Just how long would one of these helpful acts take? A short time out of the day for being nice, doing something good-natured.

Think what difference we could make if we adopted this thought from Henry David Thoreau: “Be not simply good; be good for something.” Only a small portion of our life would be needed to show consideration, compassion, and generosity. What would it hurt to try?

NOTE: If you received this blog post in an email and you'd like to leave a comment or check out something on the sidebar, please click on the title of this post and it will take you to the website where you can do that.



My latest book has released – Betty’s Blessing, a novella, book #2 in the California Bound series. (Book #1 in the series is Donna’s Detour.) Here is the cover, and you can read more about the book and the first chapter here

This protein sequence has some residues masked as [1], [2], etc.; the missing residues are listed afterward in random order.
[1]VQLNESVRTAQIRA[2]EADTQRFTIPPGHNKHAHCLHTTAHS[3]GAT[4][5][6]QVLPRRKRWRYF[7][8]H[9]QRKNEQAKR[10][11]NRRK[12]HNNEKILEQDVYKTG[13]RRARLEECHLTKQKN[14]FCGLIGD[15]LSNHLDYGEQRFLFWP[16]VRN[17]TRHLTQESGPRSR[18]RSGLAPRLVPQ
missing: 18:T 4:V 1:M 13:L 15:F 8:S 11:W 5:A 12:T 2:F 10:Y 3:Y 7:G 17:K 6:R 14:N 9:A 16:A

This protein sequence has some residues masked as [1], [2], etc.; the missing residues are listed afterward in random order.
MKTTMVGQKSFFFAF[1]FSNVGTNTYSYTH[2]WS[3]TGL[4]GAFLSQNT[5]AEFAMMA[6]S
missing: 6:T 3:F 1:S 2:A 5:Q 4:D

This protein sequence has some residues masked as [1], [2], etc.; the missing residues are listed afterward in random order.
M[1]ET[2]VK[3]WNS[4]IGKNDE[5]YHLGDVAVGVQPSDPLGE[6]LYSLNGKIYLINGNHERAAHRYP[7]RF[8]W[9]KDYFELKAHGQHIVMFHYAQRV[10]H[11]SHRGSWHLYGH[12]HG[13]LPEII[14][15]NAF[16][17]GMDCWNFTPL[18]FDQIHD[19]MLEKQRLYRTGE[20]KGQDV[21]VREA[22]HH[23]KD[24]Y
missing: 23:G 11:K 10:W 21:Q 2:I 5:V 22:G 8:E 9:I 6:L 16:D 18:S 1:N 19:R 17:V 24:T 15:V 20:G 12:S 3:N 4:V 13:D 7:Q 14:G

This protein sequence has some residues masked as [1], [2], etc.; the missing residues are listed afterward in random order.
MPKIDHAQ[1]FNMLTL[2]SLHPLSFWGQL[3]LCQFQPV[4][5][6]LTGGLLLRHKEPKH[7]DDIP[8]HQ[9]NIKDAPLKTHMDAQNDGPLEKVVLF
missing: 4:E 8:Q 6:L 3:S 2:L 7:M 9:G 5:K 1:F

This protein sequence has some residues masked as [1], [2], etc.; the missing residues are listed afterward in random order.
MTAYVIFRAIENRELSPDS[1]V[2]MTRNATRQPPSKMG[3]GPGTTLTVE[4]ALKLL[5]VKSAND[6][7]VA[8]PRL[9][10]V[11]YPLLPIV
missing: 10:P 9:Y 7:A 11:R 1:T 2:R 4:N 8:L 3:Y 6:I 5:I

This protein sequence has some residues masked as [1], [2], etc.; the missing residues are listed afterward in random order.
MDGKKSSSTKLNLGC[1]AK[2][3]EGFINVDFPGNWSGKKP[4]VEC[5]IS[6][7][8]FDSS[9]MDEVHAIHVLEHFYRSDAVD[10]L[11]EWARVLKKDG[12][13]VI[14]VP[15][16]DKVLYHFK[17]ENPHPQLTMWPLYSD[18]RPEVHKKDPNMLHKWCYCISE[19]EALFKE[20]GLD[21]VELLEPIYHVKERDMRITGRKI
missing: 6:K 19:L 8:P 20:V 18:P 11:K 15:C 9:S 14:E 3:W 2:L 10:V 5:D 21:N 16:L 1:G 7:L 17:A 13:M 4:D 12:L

Monday, November 13, 2017

Thankful For What Didn't Happen

"Be grateful for what you have and stop complaining -- it bores everybody else, does you no good, and doesn't solve any problems."
--Zig Ziglar

I guess most people pause however briefly, and try to be thankful for their blessings around this time of year. Usually we include things we take for granted all year. But, have we ever stopped to be thankful for things that we don’t have; for things that didn’t happen?

I’m grateful that our community wasn’t devastated by a fierce tornado or hurricane this year. I’m glad no trees fell across the roof or through a window, and no power lines lay tangled in the yard.